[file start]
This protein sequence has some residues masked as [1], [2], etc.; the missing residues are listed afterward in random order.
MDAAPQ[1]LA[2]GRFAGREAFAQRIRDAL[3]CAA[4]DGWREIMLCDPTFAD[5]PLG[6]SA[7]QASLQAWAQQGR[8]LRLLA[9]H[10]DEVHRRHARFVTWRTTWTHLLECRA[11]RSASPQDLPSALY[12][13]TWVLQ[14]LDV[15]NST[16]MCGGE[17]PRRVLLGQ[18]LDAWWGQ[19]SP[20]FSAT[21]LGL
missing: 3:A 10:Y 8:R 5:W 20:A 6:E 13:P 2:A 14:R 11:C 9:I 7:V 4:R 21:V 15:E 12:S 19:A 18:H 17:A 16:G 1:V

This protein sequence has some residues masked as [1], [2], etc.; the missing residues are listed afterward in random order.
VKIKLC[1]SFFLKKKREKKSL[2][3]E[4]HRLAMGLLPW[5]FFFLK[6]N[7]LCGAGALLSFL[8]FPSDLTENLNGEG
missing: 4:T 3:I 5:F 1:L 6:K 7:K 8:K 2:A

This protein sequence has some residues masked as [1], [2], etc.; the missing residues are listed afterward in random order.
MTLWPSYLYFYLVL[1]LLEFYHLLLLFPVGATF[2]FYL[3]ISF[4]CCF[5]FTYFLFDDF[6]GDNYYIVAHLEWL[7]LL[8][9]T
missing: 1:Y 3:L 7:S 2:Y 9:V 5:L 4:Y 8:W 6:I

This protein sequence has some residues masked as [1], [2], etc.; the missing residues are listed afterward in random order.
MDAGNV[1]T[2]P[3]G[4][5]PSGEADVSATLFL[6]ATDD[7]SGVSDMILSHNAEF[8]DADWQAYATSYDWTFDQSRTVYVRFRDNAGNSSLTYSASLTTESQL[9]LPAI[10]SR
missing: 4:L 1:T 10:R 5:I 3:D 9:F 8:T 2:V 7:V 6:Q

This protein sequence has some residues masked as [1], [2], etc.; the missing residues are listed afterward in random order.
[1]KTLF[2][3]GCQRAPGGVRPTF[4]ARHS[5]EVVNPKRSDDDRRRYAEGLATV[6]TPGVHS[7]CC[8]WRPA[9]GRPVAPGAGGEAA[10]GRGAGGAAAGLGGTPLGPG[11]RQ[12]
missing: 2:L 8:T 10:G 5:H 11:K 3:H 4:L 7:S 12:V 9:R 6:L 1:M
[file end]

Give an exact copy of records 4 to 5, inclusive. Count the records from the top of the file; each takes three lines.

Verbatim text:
This protein sequence has some residues masked as [1], [2], etc.; the missing residues are listed afterward in random order.
MDAGNV[1]T[2]P[3]G[4][5]PSGEADVSATLFL[6]ATDD[7]SGVSDMILSHNAEF[8]DADWQAYATSYDWTFDQSRTVYVRFRDNAGNSSLTYSASLTTESQL[9]LPAI[10]SR
missing: 4:L 1:T 10:R 5:I 3:D 9:F 8:T 2:V 7:V 6:Q

This protein sequence has some residues masked as [1], [2], etc.; the missing residues are listed afterward in random order.
[1]KTLF[2][3]GCQRAPGGVRPTF[4]ARHS[5]EVVNPKRSDDDRRRYAEGLATV[6]TPGVHS[7]CC[8]WRPA[9]GRPVAPGAGGEAA[10]GRGAGGAAAGLGGTPLGPG[11]RQ[12]
missing: 2:L 8:T 10:G 5:H 11:K 3:H 4:L 7:S 12:V 9:R 6:L 1:M